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Canadian Military Journal [Vol. 23, No. 3, Summer 2023]
Research Perspectives

Image by: Warrant Officer James Roberge, 5th Canadian Division Public Affairs, Canadian Armed Forces photo

Members from Joint Task Force Atlantic’s Immediate Response Unit conduct Type 3 Wildland firefighting under Operation LENTUS 23-02 in Shelburne County, Nova Scotia on June 10, 2023.

Walter Callaghan is a PhD candidate in medical anthropology at the University of Toronto. His doctoral research has focused on how veterans come to understand, explain, and make meaning of psychological distress, particularly moral injuries. He previously served as a health care administration officer in the Canadian Armed Forces, 2001–2010. 

The incidents of racism and sexual misconduct in the military that have surfaced, and been exposed by news media, are now recognized as issues that go beyond the actions of individuals within the Canadian Armed Forces (CAF).Footnote 1 After years of repeated and failed attempts to address the problem, there seems to finally be acknowledgement that much of the problem lies with the existing culture in the CAF.Footnote 2 This recognition can be found most clearly in the report from the Minister of National Defence’s Advisory Panel on Systemic Racism and Discrimination: “Racism in Canada is not a glitch in the system; it is the system. Colonialism and intersecting systems such as patriarchy, heteronormativity and ableism constitute the root causes of inequality within Canada.”Footnote 3 The report further states:

The Defence Team’s foundational values were chiselled from Canadian ones, and formed the basis of all its practices, assumptions and approaches. The Defence Team’s work schedules and holidays which are mostly based on its Christian traditions, the food prepared in mess halls which often revolves around traditional recipes from Euro-Canadian meals, and the gendered language of French—and of some English words—these are all cornerstones of unintentional biases. These practices are codified, personally and collectively, into the daily lives of each member of the Defence Team.Footnote 4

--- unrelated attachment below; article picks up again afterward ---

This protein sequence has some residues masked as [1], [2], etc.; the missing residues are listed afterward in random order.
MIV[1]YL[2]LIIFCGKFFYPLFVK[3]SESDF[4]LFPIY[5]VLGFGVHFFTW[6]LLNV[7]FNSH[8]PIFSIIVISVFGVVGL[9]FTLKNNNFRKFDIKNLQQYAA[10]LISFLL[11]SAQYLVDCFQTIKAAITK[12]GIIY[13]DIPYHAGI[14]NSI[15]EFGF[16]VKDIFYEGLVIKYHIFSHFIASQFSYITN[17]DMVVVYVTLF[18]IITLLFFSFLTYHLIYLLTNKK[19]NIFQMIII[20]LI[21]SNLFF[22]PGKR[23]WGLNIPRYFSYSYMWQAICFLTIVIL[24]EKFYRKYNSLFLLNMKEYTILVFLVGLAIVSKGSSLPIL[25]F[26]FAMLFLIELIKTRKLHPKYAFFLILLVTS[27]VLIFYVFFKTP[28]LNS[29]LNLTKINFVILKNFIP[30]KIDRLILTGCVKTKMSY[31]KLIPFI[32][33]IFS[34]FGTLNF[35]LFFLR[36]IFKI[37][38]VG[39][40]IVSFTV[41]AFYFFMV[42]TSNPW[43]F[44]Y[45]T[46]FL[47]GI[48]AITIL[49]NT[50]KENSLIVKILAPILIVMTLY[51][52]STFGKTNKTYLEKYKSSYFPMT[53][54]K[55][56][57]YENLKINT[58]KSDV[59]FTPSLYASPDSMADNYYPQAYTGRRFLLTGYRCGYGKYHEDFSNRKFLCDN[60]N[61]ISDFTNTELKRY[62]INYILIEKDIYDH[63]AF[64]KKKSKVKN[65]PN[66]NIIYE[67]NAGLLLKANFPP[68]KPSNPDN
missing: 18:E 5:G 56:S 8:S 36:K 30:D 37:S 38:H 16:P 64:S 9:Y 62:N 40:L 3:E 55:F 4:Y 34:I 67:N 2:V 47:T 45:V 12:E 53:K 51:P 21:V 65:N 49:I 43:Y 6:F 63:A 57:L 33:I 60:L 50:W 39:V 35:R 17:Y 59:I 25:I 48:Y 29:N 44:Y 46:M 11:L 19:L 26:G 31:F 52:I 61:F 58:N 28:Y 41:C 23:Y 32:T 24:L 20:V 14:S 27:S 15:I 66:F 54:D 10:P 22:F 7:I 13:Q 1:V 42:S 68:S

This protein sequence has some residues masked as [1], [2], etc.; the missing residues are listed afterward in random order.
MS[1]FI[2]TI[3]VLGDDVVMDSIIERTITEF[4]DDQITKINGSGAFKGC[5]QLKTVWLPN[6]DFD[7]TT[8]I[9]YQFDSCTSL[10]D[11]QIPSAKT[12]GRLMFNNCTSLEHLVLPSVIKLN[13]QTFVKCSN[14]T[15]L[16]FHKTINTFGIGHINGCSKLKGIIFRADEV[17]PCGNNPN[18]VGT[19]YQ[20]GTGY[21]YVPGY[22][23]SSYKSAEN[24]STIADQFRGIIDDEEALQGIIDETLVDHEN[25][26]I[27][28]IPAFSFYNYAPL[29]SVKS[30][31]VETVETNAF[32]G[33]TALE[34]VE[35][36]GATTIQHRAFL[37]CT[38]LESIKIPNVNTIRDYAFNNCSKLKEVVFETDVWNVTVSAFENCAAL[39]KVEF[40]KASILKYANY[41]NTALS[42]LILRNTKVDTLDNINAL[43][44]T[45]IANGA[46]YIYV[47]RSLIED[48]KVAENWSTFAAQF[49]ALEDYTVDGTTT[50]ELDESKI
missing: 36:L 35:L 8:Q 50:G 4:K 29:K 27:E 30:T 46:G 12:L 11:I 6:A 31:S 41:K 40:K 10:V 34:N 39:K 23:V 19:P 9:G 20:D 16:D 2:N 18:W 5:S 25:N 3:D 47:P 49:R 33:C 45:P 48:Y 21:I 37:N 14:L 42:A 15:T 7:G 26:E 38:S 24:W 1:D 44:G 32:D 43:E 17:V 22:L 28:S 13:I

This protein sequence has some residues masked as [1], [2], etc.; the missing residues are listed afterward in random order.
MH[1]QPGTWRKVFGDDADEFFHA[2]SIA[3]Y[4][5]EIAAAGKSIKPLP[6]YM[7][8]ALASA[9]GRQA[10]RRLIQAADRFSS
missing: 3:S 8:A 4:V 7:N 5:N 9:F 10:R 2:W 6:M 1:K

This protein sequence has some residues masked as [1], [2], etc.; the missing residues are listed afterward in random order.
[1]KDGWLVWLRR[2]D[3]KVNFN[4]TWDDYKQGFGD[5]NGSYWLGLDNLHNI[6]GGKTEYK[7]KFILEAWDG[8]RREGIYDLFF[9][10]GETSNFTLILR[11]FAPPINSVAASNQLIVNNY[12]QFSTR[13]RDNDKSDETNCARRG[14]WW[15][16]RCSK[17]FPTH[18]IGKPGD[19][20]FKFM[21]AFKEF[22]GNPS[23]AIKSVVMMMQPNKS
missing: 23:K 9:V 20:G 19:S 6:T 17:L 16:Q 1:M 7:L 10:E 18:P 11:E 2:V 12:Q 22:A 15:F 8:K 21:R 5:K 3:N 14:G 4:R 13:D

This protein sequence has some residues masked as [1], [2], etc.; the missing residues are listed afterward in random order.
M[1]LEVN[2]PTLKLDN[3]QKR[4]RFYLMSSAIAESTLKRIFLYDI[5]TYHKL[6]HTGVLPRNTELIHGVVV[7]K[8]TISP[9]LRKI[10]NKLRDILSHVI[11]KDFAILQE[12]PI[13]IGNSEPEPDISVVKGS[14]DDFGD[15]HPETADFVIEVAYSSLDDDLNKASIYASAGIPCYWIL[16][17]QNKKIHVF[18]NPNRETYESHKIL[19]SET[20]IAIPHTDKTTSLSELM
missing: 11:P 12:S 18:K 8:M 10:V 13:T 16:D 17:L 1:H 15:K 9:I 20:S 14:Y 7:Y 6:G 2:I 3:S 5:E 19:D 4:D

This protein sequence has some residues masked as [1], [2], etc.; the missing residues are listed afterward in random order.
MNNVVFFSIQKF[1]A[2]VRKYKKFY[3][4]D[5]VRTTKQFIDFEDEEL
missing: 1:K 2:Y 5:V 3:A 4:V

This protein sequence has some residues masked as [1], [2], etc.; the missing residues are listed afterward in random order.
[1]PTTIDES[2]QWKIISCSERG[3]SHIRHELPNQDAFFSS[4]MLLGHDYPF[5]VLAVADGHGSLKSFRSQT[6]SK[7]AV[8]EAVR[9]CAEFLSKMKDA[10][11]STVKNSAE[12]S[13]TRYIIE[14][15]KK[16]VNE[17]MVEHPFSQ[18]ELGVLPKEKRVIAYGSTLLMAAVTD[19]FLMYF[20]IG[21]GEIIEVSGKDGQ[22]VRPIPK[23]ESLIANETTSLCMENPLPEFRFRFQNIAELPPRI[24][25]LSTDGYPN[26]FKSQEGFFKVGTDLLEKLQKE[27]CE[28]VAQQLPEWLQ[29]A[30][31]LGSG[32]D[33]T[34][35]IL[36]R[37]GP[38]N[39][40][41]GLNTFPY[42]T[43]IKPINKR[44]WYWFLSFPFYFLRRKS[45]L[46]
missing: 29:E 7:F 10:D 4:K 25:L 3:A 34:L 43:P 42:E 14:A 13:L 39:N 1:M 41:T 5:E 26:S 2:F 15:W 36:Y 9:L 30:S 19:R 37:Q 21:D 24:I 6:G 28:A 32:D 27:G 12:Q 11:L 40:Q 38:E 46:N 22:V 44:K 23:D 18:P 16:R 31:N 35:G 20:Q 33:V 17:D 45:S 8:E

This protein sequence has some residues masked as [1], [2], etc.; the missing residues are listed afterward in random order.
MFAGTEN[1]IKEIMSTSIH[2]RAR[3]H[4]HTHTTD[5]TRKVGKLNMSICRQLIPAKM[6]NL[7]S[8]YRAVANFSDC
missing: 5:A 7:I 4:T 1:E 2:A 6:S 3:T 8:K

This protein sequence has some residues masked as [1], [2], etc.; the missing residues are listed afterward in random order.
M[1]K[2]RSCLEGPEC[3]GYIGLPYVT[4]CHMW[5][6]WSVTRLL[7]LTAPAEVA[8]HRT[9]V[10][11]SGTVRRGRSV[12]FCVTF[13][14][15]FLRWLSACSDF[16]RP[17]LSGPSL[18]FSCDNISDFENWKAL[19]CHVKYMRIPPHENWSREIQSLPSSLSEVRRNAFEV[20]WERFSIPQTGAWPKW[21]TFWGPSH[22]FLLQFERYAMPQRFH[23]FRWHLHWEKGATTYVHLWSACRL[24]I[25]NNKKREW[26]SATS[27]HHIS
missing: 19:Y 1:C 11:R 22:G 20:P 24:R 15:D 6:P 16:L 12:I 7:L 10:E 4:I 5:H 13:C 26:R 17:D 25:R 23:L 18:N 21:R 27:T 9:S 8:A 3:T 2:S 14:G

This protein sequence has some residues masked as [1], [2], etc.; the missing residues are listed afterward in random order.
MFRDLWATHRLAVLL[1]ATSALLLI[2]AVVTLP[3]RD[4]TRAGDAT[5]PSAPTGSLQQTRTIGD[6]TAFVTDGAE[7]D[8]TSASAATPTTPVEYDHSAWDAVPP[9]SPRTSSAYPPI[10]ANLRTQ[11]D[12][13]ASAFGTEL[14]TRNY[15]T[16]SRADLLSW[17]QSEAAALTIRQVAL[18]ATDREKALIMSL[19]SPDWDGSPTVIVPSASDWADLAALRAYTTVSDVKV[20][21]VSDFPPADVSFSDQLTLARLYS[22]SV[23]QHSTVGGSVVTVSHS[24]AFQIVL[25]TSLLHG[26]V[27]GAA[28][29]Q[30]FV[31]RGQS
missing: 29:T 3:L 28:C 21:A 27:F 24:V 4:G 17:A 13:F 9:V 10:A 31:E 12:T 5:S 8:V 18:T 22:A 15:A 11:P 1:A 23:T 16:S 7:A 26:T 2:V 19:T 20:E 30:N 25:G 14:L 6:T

In this perspectives piece, I argue for paying more attention to nuanced elements of culture, such as the role that traditions and rituals play in the maintenance and transmission of culture. There is an unspoken culture that exists at all levels which escapes notice, but which is lived—a culture that has to be experienced and witnessed to be understood, a culture that exists below the surface, hidden in plain sight, even for those who live it.Footnote 5

In what follows, I focus on two cultural examples hidden in plain sight: (1) ritual items that exist on the periphery, almost invisible, until they are brought forth and utilized in traditional activities like regimental dinners; and (2) the battle honours that regiments carry to commemorate their history, especially the language used to describe that history. These examples are drawn from personal experience during my service as a health care administration officer in the CAF (2001–2010) and my observations during a long-term ethnographic project with veterans of the CAF as part of my doctoral research. This project has involved extensive, prolonged, and repeated interaction with close to 40 key informants over the past decade, with open-ended two-way ongoing contact between myself and my interlocutors, as well as regular participant-observation of social media groups dedicated to serving members and veterans. Participants cover a range of service periods from the 1960s to 2020, come from a variety of ethnocultural backgrounds, and come from across the spectrum of sex, gender, and sexual orientation. Veterans play a key role in the maintenance and transmission of culture within the CAF, yet their role seems to be missing from official government analyses and the overall effort directed at culture change.

“Ritual” Items: Colonel Nobody

An example of these semi-hidden aspects of culture is the existence of what could be understood as “ritual items.” I am referring to items that are used to transmit and convey tradition and culture, items that do not operate in the everyday but are brought out during special occasions and play a role in initiations or other ceremonies.Footnote 6 These are items that may reside on the shelves of senior members of regiments, or in curio display cases in demarcated social spaces like messes, or in regimental museums large and small, items that reside simultaneously within sight but also in the periphery until they are brought out for special occasions, such as regimental dinners. The question is: what are these items, and how is their function understood and explained within the regiment, especially when they have a controversial or problematic story attached to them? Unless one is present when these items are brought out and the stories are told, one would miss their significance within the regiment. The very act of being present when these items are brought out marks the individual as being an insider, as being fully part of the group, in comparison to outsiders who are not granted access to the knowledge and meanings conveyed by these items. Within my own regiment we had some of these ritual items.Footnote 7 One example that I draw upon is: Colonel Nobody.